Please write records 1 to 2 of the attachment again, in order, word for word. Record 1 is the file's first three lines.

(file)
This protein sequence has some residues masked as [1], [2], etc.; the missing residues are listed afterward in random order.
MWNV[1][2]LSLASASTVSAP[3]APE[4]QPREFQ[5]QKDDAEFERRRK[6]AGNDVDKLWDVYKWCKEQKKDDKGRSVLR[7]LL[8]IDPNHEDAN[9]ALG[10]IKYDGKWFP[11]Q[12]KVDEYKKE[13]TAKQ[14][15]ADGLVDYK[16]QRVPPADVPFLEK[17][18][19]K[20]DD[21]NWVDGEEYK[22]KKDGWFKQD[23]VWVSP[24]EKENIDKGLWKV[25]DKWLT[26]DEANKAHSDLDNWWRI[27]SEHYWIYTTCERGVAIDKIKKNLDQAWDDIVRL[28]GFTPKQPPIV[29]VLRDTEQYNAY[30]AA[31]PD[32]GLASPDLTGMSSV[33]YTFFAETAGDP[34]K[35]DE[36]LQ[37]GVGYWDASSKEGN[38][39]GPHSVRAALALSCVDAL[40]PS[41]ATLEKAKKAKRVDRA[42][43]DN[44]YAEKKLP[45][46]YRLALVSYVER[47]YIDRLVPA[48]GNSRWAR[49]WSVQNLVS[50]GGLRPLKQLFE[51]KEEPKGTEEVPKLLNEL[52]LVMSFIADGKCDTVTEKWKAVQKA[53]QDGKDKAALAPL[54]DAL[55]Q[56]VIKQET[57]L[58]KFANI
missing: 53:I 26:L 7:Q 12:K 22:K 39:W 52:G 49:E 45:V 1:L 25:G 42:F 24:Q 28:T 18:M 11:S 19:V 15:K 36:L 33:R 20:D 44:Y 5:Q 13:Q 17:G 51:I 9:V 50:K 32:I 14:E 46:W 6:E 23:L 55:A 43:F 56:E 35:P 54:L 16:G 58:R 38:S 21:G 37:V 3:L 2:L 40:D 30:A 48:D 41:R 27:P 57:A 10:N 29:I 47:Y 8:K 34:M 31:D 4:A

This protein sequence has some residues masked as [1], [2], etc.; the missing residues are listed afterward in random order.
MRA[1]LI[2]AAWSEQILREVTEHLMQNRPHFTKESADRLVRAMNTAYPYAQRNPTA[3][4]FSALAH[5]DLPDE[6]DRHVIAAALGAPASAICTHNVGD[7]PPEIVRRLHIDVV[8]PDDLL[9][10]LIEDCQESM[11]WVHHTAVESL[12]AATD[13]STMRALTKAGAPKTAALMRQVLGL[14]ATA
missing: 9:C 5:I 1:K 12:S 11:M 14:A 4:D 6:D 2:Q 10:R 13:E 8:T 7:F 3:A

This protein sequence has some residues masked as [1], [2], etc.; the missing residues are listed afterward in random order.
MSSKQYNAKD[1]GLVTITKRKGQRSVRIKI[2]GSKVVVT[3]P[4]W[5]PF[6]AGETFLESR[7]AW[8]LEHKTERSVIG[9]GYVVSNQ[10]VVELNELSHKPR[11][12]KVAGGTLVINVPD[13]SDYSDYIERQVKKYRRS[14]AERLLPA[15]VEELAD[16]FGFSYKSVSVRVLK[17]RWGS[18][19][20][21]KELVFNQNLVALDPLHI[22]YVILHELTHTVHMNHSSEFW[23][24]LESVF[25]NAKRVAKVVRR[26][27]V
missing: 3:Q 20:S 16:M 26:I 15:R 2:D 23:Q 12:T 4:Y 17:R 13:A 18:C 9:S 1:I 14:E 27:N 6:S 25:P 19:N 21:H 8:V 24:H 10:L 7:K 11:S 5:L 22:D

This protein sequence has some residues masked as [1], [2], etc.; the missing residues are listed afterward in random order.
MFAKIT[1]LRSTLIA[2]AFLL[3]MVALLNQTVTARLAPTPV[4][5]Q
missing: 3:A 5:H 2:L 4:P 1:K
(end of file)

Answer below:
This protein sequence has some residues masked as [1], [2], etc.; the missing residues are listed afterward in random order.
MWNV[1][2]LSLASASTVSAP[3]APE[4]QPREFQ[5]QKDDAEFERRRK[6]AGNDVDKLWDVYKWCKEQKKDDKGRSVLR[7]LL[8]IDPNHEDAN[9]ALG[10]IKYDGKWFP[11]Q[12]KVDEYKKE[13]TAKQ[14][15]ADGLVDYK[16]QRVPPADVPFLEK[17][18][19]K[20]DD[21]NWVDGEEYK[22]KKDGWFKQD[23]VWVSP[24]EKENIDKGLWKV[25]DKWLT[26]DEANKAHSDLDNWWRI[27]SEHYWIYTTCERGVAIDKIKKNLDQAWDDIVRL[28]GFTPKQPPIV[29]VLRDTEQYNAY[30]AA[31]PD[32]GLASPDLTGMSSV[33]YTFFAETAGDP[34]K[35]DE[36]LQ[37]GVGYWDASSKEGN[38][39]GPHSVRAALALSCVDAL[40]PS[41]ATLEKAKKAKRVDRA[42][43]DN[44]YAEKKLP[45][46]YRLALVSYVER[47]YIDRLVPA[48]GNSRWAR[49]WSVQNLVS[50]GGLRPLKQLFE[51]KEEPKGTEEVPKLLNEL[52]LVMSFIADGKCDTVTEKWKAVQKA[53]QDGKDKAALAPL[54]DAL[55]Q[56]VIKQET[57]L[58]KFANI
missing: 53:I 26:L 7:Q 12:K 22:K 39:W 52:G 49:E 45:V 1:L 25:G 42:F 24:Q 28:T 18:M 11:S 19:V 15:K 36:L 33:R 20:D 44:Y 5:Q 13:Q 17:G 51:I 9:V 50:K 32:I 14:E 46:W 6:E 23:L 55:A 43:F 56:E 35:P 54:L 16:G 58:R 38:S 21:G 37:V 3:L 2:L 40:D 30:A 48:D 41:R 27:P 57:A 10:N 29:I 47:Y 8:K 34:M 31:D 4:A

This protein sequence has some residues masked as [1], [2], etc.; the missing residues are listed afterward in random order.
MRA[1]LI[2]AAWSEQILREVTEHLMQNRPHFTKESADRLVRAMNTAYPYAQRNPTA[3][4]FSALAH[5]DLPDE[6]DRHVIAAALGAPASAICTHNVGD[7]PPEIVRRLHIDVV[8]PDDLL[9][10]LIEDCQESM[11]WVHHTAVESL[12]AATD[13]STMRALTKAGAPKTAALMRQVLGL[14]ATA
missing: 9:C 5:I 1:K 12:S 11:M 14:A 4:D 6:D 2:Q 10:R 13:E 8:T 7:F 3:A